Simple Homemade Sunscreen

Don't worry, this homemade sunscreen is super easy to make! You can even bring it with you to the beach or park with an on the go option.

There are two consistent seasons in Florida (AKA “home-sweet-home”): summer and not-summer.

Florida and Summer are best friends, I’m sure of it.  During the not-summer months (also known as “winter”) Florida must hang with her good ol’ buddy Summer. They are true best friends with a love/hate relationship in full effect. One moment Florida must hang with Summer. Then, they break off their friendship and the sixties roll-in. Trust me friends, sixty is cold… break out the parka and boots!

During the official summer months, Florida and Summer are best friends…completely in love with each other. Think of weather in the hundreds and the scorching sun beating down on your “I-just-can’t-take-it-anymore” shoulders.

After spending much of the not-summer months in the house (sixties are way too cold for venturing out), the presence of Summer means it’s time to play! Beaches must be visited. Don’t forget the neighborhood ducks to visit and juicy watermelon to eat. All this fun means sun protection must be planned.

Don't worry, this homemade sunscreen is super easy to make! You can even bring it with you to the beach or park with an on the go option.

Don't worry, this homemade sunscreen is super easy to make! You can even bring it with you to the beach or park with an on the go option.

In our pre-simple days, sun protection consisted of a bright pink tube bought from the store. Slowly over the years I’ve changed the products we use for effective homemade recipes.

Don't worry, this homemade sunscreen is super easy to make! You can even bring it with you to the beach or park with an on the go option.

The thought of making homemade sunscreen appears daunting, at least it did to me! But, I’m here to say, “it’s simple”! I’m not a gal who enjoys complicated (“Live Simply”). With a few simple ingredients and ten minutes of time sunscreen can be made. Let’s talk about the simple ingredients. If you’re already making homemade products, you probably own a few homemade sunscreen ingredients.

Don't worry, this homemade sunscreen is super easy to make! You can even bring it with you to the beach or park with an on the go option.

1. Coconut Oil: Protects the skin and tissues from sun damage and successive exposure. Coconut oil doesn’t block the sun completely, allowing the skin to absorb beneficial Vitamin D. Consuming coconut oil during the summer months can help prevent sun damage. Make sure the coconut oil is pure and not processed. Note: Coconut oil alone will not protect against the sun.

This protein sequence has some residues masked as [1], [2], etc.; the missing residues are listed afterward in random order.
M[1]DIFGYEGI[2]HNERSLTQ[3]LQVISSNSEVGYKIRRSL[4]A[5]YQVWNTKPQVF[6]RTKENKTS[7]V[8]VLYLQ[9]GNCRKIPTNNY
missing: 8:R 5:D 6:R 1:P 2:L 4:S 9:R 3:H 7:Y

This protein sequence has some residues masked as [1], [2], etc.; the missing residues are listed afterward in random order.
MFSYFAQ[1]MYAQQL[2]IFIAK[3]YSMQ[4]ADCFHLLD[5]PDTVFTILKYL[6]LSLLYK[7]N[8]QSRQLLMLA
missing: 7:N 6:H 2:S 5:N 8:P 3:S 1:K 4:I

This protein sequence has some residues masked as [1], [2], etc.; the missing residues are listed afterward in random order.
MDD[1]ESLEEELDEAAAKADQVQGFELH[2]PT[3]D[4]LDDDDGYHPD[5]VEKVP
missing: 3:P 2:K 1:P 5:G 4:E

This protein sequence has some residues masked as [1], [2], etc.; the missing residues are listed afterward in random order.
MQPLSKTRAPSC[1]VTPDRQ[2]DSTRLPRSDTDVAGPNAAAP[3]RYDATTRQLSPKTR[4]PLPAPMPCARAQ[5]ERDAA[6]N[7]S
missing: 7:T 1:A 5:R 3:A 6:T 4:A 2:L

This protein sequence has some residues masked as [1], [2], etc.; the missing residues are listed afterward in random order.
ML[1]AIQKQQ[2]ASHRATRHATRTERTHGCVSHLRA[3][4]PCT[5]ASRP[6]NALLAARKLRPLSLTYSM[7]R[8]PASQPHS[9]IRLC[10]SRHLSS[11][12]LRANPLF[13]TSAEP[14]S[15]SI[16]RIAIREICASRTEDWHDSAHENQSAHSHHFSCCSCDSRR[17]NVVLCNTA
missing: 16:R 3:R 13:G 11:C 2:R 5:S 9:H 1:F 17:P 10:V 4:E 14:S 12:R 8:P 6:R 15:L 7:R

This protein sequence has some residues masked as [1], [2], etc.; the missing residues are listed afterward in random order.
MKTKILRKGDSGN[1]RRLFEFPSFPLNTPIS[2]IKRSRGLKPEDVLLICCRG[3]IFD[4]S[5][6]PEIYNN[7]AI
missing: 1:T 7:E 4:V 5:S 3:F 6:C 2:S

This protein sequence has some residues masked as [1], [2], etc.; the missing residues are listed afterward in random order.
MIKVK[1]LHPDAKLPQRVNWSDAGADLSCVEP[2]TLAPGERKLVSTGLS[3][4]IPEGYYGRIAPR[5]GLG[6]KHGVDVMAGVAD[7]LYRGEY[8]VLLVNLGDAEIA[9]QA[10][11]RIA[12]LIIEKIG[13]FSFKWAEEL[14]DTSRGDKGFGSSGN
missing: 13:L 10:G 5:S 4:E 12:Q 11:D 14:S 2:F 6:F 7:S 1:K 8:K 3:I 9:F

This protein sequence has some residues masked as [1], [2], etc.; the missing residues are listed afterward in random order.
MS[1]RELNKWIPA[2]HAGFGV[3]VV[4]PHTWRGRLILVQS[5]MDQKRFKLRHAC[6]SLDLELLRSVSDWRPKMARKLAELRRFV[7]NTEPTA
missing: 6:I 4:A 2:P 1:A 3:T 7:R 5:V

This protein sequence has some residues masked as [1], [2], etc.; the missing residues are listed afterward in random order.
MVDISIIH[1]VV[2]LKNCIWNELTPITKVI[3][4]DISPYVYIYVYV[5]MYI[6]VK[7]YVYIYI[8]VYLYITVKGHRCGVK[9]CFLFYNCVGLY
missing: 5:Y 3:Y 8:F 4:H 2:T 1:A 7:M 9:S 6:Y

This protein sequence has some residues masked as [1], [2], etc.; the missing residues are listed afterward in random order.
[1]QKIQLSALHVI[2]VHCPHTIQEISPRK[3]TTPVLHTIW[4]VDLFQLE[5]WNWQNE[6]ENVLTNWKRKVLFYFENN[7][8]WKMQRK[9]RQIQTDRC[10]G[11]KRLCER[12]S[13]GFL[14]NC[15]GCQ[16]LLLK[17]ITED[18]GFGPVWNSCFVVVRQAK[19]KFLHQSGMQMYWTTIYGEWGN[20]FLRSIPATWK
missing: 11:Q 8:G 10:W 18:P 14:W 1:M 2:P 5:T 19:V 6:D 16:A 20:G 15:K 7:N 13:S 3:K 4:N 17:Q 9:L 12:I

2. Sweet Almond Oil: Contains a smaller SPF (around 5). Also provides Vitamin E which nourishes the skin.

2. Shea Butter: Contains fatty-acids along with Vitamins A & E. Shea butter moisturizes and provides a small amount of sun protection.

3. Carrot Seed Oil: Contains high levels of Vitamin A and boasts a high SPF (estimated around 30-40). I also use carrot seed oil in my homemade lotion for it’s amazing antioxidant properties.

4. Zinc: Provides physical protection against damaging rays and SPF. A non-nano zinc will not absorb into your bloodstream.

5. Beeswax: This ingredient simply solidifies the oil producing a spreadable lotion. Beeswax will melt when exposed to heat.

Along with homemade sunscreen I also include foods in our summer diet which aid in sun protection, such as: dark leafy greens, berries, carrots, egg yolks, tomatoes, and sweet potatoes.

Don't worry, this homemade sunscreen is super easy to make! You can even bring it with you to the beach or park with an on the go option.

When our family plans to be out for a long period of time (such as an all day trip to the beach), I add extra sun protection by using: hats, long-sleeve swim shirts, and a beach umbrella. I also reapply my homemade sunscreen throughout the day.

Don't worry, this homemade sunscreen is super easy to make! You can even bring it with you to the beach or park with an on the go option.

Homemade Sunscreen
 
Ingredients
Instructions
  1. On the stove-top, add 1 cup of water to a small saucepan. Place a heat-resistant glass bowl on top of the saucepan. Bring the water in the saucepan to a boil, then reduce to a simmer. This creates a homemade double broiler to keep ingredients from over-heating.
  2. In the glass bowl add: coconut oil, shea butter, and beeswax. Melt the ingredients, stirring frequently.
  3. Remove the bowl from the heat, add to the coconut oil mixture: almond oil, carrot seed oil, and zinc powder. Stir.
  4. Once removed from the heat the beeswax will begin to set.
For a jar: pour the sunscreen into glass jars. I prefer the 4oz. mason jars (like this).
For an on-the-go option: using a dropper pour into lip balm tubes (like this). This option produces a small amount of sunscreen per tube, but I like the portability of this option. I keep a small tube in my purse (wrapped in a Ziploc bag) for just-in-case summer moments.